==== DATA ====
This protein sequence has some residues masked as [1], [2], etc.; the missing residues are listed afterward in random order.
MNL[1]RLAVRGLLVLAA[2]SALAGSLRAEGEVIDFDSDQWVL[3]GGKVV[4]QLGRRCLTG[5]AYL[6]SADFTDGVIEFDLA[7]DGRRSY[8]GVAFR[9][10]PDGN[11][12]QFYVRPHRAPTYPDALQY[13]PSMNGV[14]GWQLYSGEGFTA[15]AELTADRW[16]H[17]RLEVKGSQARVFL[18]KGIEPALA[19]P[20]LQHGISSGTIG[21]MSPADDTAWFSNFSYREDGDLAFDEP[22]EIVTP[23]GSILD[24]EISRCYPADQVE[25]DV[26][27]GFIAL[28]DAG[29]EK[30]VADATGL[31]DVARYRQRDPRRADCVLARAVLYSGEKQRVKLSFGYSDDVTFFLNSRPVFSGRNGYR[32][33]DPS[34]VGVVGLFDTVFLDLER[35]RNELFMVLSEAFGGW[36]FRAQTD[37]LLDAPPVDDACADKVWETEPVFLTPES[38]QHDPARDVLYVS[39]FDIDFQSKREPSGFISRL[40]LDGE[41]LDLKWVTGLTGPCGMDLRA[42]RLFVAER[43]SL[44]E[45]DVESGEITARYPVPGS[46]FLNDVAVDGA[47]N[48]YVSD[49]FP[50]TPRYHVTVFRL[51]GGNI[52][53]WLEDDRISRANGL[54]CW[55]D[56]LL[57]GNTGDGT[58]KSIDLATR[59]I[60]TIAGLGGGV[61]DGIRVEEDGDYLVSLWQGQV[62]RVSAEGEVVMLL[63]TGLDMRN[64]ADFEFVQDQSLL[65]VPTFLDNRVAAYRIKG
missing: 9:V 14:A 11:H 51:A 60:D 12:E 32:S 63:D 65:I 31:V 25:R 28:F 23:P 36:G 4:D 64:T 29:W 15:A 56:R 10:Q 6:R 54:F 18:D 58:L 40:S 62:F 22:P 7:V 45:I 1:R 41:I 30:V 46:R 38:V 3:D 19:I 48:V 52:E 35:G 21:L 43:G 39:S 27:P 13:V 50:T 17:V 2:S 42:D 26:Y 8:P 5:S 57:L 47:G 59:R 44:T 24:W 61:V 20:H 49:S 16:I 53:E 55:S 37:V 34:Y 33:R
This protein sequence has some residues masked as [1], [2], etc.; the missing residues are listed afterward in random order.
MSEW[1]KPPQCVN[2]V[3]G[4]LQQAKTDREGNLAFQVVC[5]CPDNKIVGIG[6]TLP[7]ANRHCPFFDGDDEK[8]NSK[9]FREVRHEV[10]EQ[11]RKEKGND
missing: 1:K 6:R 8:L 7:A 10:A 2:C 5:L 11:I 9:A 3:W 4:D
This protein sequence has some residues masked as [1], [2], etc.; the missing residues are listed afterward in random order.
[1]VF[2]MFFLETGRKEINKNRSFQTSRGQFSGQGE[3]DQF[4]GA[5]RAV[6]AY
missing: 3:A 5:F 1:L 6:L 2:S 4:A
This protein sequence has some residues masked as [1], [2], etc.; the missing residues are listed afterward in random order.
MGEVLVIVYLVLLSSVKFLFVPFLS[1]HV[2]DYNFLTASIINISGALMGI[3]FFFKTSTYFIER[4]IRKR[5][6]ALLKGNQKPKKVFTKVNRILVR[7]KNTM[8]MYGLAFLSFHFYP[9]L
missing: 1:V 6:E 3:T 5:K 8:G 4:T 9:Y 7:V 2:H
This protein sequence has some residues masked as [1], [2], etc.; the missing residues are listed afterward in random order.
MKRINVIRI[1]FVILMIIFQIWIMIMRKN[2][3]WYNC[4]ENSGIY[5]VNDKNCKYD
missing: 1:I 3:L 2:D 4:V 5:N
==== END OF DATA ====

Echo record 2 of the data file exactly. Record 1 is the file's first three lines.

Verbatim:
This protein sequence has some residues masked as [1], [2], etc.; the missing residues are listed afterward in random order.
MSEW[1]KPPQCVN[2]V[3]G[4]LQQAKTDREGNLAFQVVC[5]CPDNKIVGIG[6]TLP[7]ANRHCPFFDGDDEK[8]NSK[9]FREVRHEV[10]EQ[11]RKEKGND
missing: 1:K 6:R 8:L 7:A 10:A 2:C 5:L 11:I 9:A 3:W 4:D